Surrendering Your Dreams to God

with Laura Story | November 18, 2019

Christian singer and songwriter Laura Story talks about the song, "Indescribable," that launched her career and tells how she's found joy in her circumstances. Laura's husband, Martin, whom she's been married to since 2004, was diagnosed with a brain tumor and lives with memory deficit.

Christian singer and songwriter Laura Story talks about the song, "Indescribable," that launched her career and tells how she's found joy in her circumstances. Laura's husband, Martin, whom she's been married to since 2004, was diagnosed with a brain tumor and lives with memory deficit.

Surrendering Your Dreams to God

With Laura Story
|
November 18, 2019
| Download Transcript PDF

Bob: When singer/songwriter Laura Story's husband, Martin, experienced a traumatic brain tumor more than a decade ago—things got very challenging on a practical level.

 

Laura: It's been a challenge, also, with our faith, trying to understand how a good and—a God, who loves us and has a good plan for our lives—why He would allow such hardship and why He wouldn't answer our prayers necessarily the way—you know, we've been praying for complete healing for Martin for 13 years now and have not seen that yet. We still believe God's capable of it; but we're learning what it looks like to trust His timing/to trust His plan above our own.

Just because He's not working the way that we think that He should, it doesn't mean that He's not at work in ways that are best for us and that bring Him the most glory.

Bob: This is FamilyLife Today for Monday, November 18th. Our hosts are Dave and Ann Wilson; I'm Bob Lepine. We'll hear from Laura Story today about how she learned that sometimes blessings come from raindrops. Stay with us.

[Interview in front of FamilyLife® staff] And welcome to FamilyLife Today. Thanks for joining us. This is a little different for us today because we have a live studio audience joining us. [Cheers and applause]

Dave: Wow; wow!

Ann: That's a good audience.

Dave: It is.

Bob: You haven't done one of these recordings with an audience; right?

Dave: I'm sort of liking this. I think we should do this every day. [Laughter] What do you think?

Ann: Would you join us in the studio every day?

Bob: Here's the reason why we brought a live studio audience in—because we have a very special guest joining us. She is a Grammy award-winning singer/songwriter and the former bass player for Silers Bald. Would you welcome Laura Story?

Dave: There you go! [Cheers and applause]

Laura: Thank you guys. Thanks so much. [Laughter]

Dave: You didn't know he was going to pull out the bass player; did you?

 

Laura: No, I did not. That was a long time ago.

 

Bob: We should also say you're responsible, pretty much singlehandedly, for launching Chris Tomlin's career; right?

Laura: I don't know if you can say singlehandedly. [Laughter] You're giving me a little more credit than I deserve.

Bob: You wrote a song—what was it?—2000 and—

Laura: It was back when I was in college, so it was 2000-something; and yes, Chris found my song, Indescribable, and recorded it. It was his first radio single.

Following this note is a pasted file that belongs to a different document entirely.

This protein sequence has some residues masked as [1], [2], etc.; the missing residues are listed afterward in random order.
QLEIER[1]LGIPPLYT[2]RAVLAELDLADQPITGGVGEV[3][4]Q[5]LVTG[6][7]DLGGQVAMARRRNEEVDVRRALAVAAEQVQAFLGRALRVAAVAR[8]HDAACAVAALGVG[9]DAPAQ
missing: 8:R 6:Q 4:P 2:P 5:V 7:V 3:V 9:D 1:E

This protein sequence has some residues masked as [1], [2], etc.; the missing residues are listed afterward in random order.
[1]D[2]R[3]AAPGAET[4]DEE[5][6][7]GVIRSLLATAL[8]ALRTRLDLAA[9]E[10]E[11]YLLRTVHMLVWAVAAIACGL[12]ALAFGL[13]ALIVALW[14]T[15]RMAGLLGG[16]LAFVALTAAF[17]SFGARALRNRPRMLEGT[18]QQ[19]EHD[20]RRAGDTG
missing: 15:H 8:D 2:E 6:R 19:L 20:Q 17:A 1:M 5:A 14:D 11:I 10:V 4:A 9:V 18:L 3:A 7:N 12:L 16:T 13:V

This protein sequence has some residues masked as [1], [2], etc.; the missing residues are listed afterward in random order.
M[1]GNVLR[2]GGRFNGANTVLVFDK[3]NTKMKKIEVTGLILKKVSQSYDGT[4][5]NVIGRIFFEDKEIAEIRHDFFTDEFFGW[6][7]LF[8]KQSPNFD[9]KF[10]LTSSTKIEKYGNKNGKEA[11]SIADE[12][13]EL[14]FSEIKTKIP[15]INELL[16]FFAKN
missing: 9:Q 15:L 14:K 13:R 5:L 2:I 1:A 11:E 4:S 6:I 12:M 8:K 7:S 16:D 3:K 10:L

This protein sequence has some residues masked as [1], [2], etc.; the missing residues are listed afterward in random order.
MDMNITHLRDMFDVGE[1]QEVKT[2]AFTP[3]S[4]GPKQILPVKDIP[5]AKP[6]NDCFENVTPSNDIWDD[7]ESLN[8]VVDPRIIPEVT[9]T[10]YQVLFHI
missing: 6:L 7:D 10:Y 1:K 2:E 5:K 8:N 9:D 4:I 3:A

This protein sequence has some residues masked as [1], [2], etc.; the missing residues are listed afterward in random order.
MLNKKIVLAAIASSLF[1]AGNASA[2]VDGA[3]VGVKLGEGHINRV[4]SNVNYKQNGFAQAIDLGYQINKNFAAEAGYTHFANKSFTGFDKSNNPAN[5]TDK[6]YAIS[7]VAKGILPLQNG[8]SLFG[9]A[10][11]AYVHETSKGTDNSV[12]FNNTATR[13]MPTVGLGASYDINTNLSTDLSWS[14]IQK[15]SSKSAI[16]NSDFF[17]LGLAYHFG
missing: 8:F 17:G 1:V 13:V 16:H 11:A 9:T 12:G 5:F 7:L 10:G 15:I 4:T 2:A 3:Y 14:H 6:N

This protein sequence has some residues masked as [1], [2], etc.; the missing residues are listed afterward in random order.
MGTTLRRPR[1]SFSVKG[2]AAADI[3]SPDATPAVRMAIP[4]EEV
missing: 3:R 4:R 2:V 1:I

Bob: So, we've got to keep order. Would you play and lead us in Indescribable?

Laura: Sure!

Bob: Okay, let's do that.

Laura: [Playing piano and singing Indescribable] [Applause]

Indescribable I wrote—I really was just driving down the interstate near Asheville, North Carolina, one day—and just beautiful sunset. It was this gorgeous landscape I was looking at. I was reminded of, you know, in the Psalms, where David says, “The heavens are declaring the glory of God.” I was really awestruck by the beauty. There were no words to describe the beauty I was experiencing right there. It was a reminder to me of the fact that He truly is indescribable; He's an indescribable God.

Bob: As I've talked to people about you and known you—

Laura: Oh, no.

Dave: Uh, oh.

Bob: —I've just found myself telling people: “Laura Story is one of those people, who has faced an unusual amount of adversity in her life, and reflects joy every time I see her.” I just want to know how you do that.

Laura: Bob, thank you. Man, that was overwhelming. We've known each other for—

Bob: —a while.

Laura: —quite a while now.

The adversity that Bob refers to—so, I've been married to my husband, Martin, for

15 years now. Within the first two years of our marriage, Martin was diagnosed with a brain tumor. The plan we had for our life/the plan that we had so graciously—

Ann: —planned for God.

Laura: Yes. [Laughter] We had drafted it up; we just needed Him to sign off on it. [Laughter] Very quickly, we realized that this was not the plan. This was not what our lives were going to look like.

Martin—you know, we have a wonderful life; four fantastic kids; but Martin still lives with a disability. He lives with a vision deficit and a memory deficit. It's a challenge to us; just in daily living, he faces a lot of challenges. And it's been a challenge, also, with our faith—trying to understand how a good and—a God who loves us and has a good plan for our lives—why He would allow such hardship and why He wouldn't answer our prayers necessarily the way—you know, we've been praying for complete healing for Martin for 13 years now and have not seen that yet.